I've been trying to do some reading on the difference btw. comfery root and leaf and it's difficult to find a major distinction.  Rose Mountain Herbs says the active ingredients in the root is stronger than the leaf.  I notice your site sells both.  

 

Maybe I could also order a good herbal book from the library.  

post #27 of 39


 

Quote:
Originally Posted by IdentityCrisisMama View Post



Quote:
Originally Posted by RoseRedHoofbeats View Post

Use comfrey leaves for both of those and yes, they mean a tea made from the actual bark. 

I must be having a dense moment - I've never heard of the bark (only root and leaves).  So it's the leaves you make the tea with?  Any idea what the root is used for?  

Oops. I meant witch hazel bark!

 

The leaves should be used for external use for wound care. The root should be used for consumption.

 

~Rose
 

post #28 of 39
Quote:
Originally Posted by RoseRedHoofbeats View Post


 

Quote:
Originally Posted by IdentityCrisisMama View Post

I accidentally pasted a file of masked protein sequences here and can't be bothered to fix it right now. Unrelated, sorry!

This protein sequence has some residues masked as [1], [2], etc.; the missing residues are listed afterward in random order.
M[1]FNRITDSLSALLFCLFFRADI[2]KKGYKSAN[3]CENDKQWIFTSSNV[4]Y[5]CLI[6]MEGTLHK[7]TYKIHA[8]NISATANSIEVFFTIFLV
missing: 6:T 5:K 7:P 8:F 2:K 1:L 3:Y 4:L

Quote:
Originally Posted by RoseRedHoofbeats View Post

Use comfrey leaves for both of those and yes, they mean a tea made from the actual bark. 

I must be having a dense moment - I've never heard of the bark (only root and leaves).  So it's the leaves you make the tea with?  Any idea what the root is used for?  

Oops. I meant witch hazel bark!

 

The leaves should be used for external use for wound care. The root should be used for consumption.

 

~Rose
 


Of comfrey?  

 

Rose Mountain Herbs lists comfrey root as something that should not be taken internally:

 

"Because comfrey may contain PAs, which have caused cancer and liver damage in animal studies, and because the root contains it in higher concentration than the leaves, internal use is not suggested." 

 

"There is a great deal of preliminary evidence that supports the traditional use of comfrey root as a topical application to speed healing, stop bleeding, prevent infection and relieve pain."

 

http://www.mountainroseherbs.com/learn/comfrey_root.php